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Where′s Martin Sellbom? - Young Alumni Feature

Dec 2009

Martin Sellbom traveled from his native Sweden to attend Tri–State University, graduating in 2000 with dual majors in criminal justice and psychology. His receipt of Tri–State′s Dr. Jack J. Nortrup Award for the Outstanding Student in Arts and Sciences served as an early indicator of the academic and professional success to follow.

Ball State University′s Department of Psychological Science recognized him as its top graduate student in 2002, and he then earned a Ph.D. in clinical psychology at Kent State University, completing his American Psychological Association accredited internship at the Centre for Addiction and Mental Health in Toronto, Ontario. He also completed a post–doctoral fellowship at Kent State, with an emphasis in personality assessment and forensic psychology.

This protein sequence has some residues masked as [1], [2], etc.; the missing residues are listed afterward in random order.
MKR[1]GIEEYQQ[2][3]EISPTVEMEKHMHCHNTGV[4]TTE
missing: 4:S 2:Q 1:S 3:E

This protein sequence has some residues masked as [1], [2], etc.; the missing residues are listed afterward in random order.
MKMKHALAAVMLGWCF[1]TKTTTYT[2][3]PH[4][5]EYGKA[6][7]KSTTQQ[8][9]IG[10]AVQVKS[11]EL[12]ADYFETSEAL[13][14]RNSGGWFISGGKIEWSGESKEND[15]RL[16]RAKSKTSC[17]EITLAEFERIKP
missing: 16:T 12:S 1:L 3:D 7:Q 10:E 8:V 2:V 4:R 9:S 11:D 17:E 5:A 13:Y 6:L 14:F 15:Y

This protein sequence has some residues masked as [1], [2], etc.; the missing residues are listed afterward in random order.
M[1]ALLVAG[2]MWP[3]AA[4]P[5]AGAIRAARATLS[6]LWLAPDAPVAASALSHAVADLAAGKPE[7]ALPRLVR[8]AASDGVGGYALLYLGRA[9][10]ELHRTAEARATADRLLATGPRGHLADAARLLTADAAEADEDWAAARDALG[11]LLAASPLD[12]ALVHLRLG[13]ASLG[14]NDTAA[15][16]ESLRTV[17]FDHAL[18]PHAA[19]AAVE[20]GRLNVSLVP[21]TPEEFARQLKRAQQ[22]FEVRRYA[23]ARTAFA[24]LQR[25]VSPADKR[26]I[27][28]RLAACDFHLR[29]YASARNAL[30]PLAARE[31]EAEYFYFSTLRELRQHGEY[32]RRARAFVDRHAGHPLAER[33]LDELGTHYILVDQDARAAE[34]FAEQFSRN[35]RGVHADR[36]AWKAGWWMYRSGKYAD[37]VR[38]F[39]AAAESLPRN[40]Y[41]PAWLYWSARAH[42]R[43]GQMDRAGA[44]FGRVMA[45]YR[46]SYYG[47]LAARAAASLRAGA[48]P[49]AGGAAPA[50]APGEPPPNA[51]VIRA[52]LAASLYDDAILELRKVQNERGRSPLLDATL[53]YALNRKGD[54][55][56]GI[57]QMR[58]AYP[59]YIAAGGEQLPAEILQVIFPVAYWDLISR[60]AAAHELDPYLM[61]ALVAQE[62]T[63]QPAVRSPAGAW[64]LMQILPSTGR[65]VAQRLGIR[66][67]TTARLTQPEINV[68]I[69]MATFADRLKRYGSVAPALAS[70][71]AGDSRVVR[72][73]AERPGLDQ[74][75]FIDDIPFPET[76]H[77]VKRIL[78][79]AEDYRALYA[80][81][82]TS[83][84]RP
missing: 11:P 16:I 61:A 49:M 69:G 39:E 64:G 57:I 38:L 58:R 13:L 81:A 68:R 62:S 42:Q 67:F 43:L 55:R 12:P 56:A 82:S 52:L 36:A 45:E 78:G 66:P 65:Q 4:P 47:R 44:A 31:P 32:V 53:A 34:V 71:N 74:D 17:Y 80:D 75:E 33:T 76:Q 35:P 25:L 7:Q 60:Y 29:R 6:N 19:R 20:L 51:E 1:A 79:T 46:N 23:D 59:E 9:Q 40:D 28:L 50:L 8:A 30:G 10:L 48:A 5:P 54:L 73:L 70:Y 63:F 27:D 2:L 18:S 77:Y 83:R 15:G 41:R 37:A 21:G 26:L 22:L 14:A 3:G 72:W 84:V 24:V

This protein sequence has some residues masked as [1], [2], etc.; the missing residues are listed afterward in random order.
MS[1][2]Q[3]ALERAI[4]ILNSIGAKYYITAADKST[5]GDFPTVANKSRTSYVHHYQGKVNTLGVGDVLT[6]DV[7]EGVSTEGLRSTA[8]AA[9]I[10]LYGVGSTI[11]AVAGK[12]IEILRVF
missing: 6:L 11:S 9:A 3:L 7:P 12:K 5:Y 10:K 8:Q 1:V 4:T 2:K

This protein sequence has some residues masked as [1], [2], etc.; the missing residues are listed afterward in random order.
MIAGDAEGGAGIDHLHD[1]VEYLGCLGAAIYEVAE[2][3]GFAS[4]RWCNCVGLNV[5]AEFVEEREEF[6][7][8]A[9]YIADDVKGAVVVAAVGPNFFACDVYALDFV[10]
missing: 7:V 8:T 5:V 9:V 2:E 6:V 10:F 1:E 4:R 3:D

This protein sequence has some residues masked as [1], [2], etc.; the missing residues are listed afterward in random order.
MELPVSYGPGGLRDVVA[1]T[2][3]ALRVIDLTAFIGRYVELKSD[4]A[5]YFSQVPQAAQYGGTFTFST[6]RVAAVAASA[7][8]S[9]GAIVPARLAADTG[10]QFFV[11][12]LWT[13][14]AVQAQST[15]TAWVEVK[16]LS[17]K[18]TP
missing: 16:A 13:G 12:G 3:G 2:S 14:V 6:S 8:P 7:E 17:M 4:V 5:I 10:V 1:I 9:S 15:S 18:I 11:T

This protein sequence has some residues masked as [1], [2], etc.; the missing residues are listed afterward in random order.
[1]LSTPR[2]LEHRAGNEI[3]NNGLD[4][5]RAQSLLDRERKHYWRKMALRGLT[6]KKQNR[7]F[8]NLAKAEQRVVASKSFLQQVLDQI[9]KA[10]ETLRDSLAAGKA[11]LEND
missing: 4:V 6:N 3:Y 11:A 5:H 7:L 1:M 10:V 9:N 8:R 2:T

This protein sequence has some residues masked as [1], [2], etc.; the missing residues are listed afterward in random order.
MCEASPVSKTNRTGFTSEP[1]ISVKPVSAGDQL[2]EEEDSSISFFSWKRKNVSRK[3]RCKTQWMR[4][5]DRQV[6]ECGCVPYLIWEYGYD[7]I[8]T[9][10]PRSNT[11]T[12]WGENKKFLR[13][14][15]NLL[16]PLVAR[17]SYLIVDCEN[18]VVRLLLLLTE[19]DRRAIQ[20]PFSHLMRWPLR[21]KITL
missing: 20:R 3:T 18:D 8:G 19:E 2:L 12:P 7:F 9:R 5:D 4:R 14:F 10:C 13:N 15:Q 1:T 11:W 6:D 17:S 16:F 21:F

Dr. Sellbom is an assistant professor in the Department of Psychology at the University of Alabama, where he instructs in a clinical program with a psychology law emphasis. His research focuses on the integration of personality and psychopathology, personality assessment, and response bias on assessment instruments.

His work has been featured in over 40 scholarly publications, and he has been awarded over $150,000 in grant funding over the past three years to support his research. He has also won numerous awards, including the Society for Personality Assessment′s Samuel and Anne Beck Award for early career achievement.

He serves on the editorial boards of Psychological Assessment, Assessment and Journal of Personality Assessment, and as a regular ad hoc reviewer for numerous other journals, including the Journal of Abnormal Psychology. His clinical specialty is court–ordered forensic psychological evaluations.

Dr. Michael Blaz, a professor in Trine′s Department of Criminal Justice, Psychology & Social Sciences, recognized Sellbom′s undergraduate promise. "We could see he was special from the beginning," Blaz said. "He was one of the finest students we′ve had in psychology in my 30 years. He was a pleasure to have in class. He has had astonishing success, and I′m very proud of him."

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